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Wind Power Fined $1 Million for Killing Birds



GoldenEagleOverWindTurbine2013-12-29.jpg "A golden eagle flies over a wind turbine on Duke Energy's wind farm in Converse County, Wyo." Source of caption and photo: online version of the WSJ article quoted and cited below.


(p. A17) The Justice Department announced late . . . [in the week of Nov. 17-23] that a subsidiary of Duke Energy has agreed to pay $1 million for killing golden eagles and other federally protected birds at two of the company's wind projects in Wyoming. The guilty plea was a long-overdue victory for the rule of law and a sign that green energy might be going out of vogue.

As Justice noted in its news release, this is the first time a case has been brought against a wind company for violating the Migratory Bird Treaty Act. The 1918 law makes it a federal crime to kill any bird of more than 1,000 different species. Over the past few decades, federal authorities have brought hundreds of cases against oil and gas companies for killing birds, while the wind industry has enjoyed a de facto exemption. By bringing criminal charges against Duke for killing 14 golden eagles and 149 other protected birds, Justice has ended the legal double standard on enforcement.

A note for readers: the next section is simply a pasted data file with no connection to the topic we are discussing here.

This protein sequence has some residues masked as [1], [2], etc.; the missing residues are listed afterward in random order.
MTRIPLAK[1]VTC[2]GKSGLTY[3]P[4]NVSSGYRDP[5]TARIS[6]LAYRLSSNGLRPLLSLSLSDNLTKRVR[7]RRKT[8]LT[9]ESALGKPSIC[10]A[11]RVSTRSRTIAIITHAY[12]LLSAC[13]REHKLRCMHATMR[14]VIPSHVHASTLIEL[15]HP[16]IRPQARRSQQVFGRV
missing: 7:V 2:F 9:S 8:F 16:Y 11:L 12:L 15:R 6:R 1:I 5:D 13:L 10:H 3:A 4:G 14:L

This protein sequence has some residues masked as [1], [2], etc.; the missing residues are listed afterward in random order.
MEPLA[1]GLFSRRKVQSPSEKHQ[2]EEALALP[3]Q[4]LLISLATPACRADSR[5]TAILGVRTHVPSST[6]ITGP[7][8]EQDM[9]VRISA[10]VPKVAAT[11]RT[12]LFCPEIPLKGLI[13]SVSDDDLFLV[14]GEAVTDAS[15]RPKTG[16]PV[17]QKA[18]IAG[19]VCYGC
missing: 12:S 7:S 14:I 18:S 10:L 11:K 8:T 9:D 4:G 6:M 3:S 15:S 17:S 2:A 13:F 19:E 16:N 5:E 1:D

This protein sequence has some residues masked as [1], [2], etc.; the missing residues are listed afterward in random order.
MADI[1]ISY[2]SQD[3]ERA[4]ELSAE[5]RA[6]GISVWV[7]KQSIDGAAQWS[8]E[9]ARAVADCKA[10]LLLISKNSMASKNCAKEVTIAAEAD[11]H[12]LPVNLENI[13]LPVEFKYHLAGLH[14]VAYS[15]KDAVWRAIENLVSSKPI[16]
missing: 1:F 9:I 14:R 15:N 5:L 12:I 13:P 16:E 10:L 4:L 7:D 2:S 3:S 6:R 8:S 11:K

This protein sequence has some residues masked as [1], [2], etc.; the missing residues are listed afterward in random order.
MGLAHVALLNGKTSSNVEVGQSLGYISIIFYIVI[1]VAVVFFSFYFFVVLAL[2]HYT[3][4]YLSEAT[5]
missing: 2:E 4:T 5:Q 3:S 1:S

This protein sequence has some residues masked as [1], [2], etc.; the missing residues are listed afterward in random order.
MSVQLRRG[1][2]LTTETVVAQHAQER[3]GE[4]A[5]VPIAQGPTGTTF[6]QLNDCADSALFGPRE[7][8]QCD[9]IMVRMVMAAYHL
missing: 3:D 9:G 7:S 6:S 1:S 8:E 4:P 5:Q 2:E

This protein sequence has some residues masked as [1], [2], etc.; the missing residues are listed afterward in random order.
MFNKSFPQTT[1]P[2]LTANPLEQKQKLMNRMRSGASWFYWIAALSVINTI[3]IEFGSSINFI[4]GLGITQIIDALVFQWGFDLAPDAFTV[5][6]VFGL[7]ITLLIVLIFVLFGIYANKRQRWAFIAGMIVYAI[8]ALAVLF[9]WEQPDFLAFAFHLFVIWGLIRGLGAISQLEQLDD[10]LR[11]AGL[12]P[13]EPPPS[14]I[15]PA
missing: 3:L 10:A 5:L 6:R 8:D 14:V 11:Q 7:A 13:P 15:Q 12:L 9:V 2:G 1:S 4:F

For the full commentary, see:

ROBERT BRYCE. "Wind Power Is Brought to Justice; Duke Energy's guilty plea for killing protected birds is an ominous sign for renewable energy." The Wall Street Journal (Fri., Nov. 29, 2013): A17.

(Note: ellipsis, and bracketed words, added.)

(Note: the online version of the commentary has the date Nov. 28, 2013.)






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